Since I'm going to be sitting as a panel member on an MCA review board soon, I'd like to think I can, but apparently some researchers are having trouble...
Highly capable designers have an incentive to choose somewhat more difficult designs to better prove their talent, while less-capable designers have an incentive to choose highly difficult designs to obfuscate their lack of talent, Prof. Siemsen concludes.
Software Designers Strut Their Talent At Cost Of Profit, Says Study
This doesn't even get into the real reasons (Second System Syndrome™, Perfect System Syndrome™, Repeat Business Syndrome™, etc)... It seems to lay the blame at the feet of career concerns, but I'm not entirely sure that's the whole picture, especially when consultants get involved.
Irreducible complexity does exist, but if it seems Too Complicated™, it probably is, and you're probably Doing It Wrong™.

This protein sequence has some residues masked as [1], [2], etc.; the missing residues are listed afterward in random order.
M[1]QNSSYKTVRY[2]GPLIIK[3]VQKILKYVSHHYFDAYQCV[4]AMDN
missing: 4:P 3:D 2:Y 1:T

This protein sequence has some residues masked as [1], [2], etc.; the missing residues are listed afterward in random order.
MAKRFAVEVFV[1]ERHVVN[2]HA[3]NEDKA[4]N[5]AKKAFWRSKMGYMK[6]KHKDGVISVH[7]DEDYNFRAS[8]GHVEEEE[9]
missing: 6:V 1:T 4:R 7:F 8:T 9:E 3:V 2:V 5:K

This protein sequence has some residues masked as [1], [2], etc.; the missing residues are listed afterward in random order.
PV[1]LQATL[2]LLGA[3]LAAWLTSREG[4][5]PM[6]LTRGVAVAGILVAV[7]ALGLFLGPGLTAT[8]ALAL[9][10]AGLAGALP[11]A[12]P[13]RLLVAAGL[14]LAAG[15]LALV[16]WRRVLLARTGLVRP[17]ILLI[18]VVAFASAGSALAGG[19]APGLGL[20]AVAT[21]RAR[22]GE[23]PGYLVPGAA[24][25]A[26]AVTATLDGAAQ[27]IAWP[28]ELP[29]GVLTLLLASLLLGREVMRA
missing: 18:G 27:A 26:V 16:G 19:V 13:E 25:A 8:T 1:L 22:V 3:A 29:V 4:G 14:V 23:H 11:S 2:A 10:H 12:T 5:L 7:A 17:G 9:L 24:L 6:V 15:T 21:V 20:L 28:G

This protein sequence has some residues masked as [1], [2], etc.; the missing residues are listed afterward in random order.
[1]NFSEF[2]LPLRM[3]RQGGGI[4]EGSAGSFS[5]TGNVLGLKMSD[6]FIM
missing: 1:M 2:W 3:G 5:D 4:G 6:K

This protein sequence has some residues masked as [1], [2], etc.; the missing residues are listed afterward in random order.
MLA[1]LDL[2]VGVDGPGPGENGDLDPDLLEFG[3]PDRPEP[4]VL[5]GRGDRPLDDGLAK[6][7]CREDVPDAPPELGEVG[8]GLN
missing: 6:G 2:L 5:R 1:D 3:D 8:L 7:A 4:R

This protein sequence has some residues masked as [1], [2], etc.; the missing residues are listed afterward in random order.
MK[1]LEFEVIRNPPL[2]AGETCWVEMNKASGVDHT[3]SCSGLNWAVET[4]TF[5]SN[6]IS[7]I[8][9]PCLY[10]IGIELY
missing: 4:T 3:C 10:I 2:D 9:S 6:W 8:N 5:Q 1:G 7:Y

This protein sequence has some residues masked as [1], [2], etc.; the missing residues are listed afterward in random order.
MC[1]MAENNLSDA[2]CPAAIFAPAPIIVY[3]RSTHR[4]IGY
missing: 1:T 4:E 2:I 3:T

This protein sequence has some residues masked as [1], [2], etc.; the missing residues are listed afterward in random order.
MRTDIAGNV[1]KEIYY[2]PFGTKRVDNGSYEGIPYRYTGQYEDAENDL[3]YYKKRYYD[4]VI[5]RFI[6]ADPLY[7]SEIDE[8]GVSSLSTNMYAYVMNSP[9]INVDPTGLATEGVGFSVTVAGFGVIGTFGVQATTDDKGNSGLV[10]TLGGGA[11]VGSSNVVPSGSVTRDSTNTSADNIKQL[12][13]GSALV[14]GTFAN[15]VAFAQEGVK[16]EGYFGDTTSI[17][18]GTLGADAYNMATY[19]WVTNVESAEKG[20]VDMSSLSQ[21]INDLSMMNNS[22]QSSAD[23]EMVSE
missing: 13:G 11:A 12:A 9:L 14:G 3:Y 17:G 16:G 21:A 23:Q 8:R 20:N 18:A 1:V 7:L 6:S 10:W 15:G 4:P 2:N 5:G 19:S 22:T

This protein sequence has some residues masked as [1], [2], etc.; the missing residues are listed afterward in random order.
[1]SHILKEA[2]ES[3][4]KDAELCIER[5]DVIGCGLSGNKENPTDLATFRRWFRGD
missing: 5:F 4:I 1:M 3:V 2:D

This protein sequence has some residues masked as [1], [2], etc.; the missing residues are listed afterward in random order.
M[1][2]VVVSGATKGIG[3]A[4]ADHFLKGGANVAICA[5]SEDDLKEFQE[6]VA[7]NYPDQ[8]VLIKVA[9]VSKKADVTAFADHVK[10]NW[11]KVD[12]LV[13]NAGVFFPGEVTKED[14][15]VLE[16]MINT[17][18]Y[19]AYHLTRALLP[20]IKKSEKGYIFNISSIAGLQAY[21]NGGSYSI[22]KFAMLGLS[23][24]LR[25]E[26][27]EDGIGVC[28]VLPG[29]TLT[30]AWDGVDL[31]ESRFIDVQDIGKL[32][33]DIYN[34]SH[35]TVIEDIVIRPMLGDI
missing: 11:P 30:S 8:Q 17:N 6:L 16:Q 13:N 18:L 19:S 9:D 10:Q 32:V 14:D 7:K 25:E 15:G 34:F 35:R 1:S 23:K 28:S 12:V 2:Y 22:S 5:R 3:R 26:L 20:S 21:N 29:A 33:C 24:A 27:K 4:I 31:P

Great architects do The Right Thing™ for their companies or clients: a design that's as simple as possible, and no simpler.
Consultants: You'll never run out of repeat business from satisfied customers if you leave them with something that does what they need AND that they can maintain themselves. I always used to announce during project kick-off meetings, "I am leaving in X days/months/weeks. One of my goals is that you be able to absorb and maintain the deliverables that I'm leaving behind, so if it doesn't compute while we're working together, ASK me to explain it and WRITE down the answers so that you can retain the knowledge for your company."